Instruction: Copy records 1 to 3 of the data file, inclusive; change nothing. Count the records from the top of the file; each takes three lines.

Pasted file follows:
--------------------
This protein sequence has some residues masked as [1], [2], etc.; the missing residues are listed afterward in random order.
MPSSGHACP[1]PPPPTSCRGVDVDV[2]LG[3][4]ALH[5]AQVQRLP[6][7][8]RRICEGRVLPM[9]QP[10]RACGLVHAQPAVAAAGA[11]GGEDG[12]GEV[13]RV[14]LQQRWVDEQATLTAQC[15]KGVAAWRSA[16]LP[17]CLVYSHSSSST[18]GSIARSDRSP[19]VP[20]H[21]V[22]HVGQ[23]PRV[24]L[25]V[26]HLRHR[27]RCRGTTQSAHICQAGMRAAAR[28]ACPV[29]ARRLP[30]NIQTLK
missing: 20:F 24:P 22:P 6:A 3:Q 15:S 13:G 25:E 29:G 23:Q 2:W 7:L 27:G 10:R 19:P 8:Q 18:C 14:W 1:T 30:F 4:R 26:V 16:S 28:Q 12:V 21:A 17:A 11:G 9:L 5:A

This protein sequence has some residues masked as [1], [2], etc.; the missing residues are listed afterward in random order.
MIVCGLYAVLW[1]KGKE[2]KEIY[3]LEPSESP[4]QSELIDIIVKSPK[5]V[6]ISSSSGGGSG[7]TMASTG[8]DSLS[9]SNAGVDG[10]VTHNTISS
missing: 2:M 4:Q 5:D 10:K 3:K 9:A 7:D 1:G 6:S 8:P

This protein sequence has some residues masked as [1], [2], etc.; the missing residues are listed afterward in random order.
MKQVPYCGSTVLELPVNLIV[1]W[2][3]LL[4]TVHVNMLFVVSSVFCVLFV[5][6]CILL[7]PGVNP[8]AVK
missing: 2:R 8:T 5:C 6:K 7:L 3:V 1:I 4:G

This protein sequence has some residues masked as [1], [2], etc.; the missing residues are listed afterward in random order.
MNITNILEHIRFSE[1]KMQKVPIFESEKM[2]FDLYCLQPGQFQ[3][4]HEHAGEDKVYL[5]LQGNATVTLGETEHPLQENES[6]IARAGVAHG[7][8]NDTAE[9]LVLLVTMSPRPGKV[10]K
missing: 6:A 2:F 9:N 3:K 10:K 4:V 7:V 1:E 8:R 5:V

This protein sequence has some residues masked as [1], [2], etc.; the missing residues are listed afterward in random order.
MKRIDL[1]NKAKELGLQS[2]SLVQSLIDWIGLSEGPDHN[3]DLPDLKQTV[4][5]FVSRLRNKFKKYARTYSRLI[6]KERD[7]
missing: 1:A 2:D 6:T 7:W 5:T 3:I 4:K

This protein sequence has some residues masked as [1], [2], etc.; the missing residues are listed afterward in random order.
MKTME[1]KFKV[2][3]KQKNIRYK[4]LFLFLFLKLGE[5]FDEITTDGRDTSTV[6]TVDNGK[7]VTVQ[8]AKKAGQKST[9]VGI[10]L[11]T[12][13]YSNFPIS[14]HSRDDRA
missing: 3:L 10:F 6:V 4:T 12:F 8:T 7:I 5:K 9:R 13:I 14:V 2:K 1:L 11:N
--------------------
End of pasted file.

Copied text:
This protein sequence has some residues masked as [1], [2], etc.; the missing residues are listed afterward in random order.
MPSSGHACP[1]PPPPTSCRGVDVDV[2]LG[3][4]ALH[5]AQVQRLP[6][7][8]RRICEGRVLPM[9]QP[10]RACGLVHAQPAVAAAGA[11]GGEDG[12]GEV[13]RV[14]LQQRWVDEQATLTAQC[15]KGVAAWRSA[16]LP[17]CLVYSHSSSST[18]GSIARSDRSP[19]VP[20]H[21]V[22]HVGQ[23]PRV[24]L[25]V[26]HLRHR[27]RCRGTTQSAHICQAGMRAAAR[28]ACPV[29]ARRLP[30]NIQTLK
missing: 20:F 24:P 22:P 6:A 3:Q 15:S 13:G 25:E 29:G 23:Q 2:W 7:L 27:G 10:R 19:P 8:Q 18:C 14:W 1:T 30:F 4:R 26:V 16:S 28:Q 12:V 21:A 17:A 11:G 9:L 5:A

This protein sequence has some residues masked as [1], [2], etc.; the missing residues are listed afterward in random order.
MIVCGLYAVLW[1]KGKE[2]KEIY[3]LEPSESP[4]QSELIDIIVKSPK[5]V[6]ISSSSGGGSG[7]TMASTG[8]DSLS[9]SNAGVDG[10]VTHNTISS
missing: 2:M 4:Q 5:D 10:K 3:K 9:A 7:D 1:G 6:S 8:P

This protein sequence has some residues masked as [1], [2], etc.; the missing residues are listed afterward in random order.
MKQVPYCGSTVLELPVNLIV[1]W[2][3]LL[4]TVHVNMLFVVSSVFCVLFV[5][6]CILL[7]PGVNP[8]AVK
missing: 2:R 8:T 5:C 6:K 7:L 3:V 1:I 4:G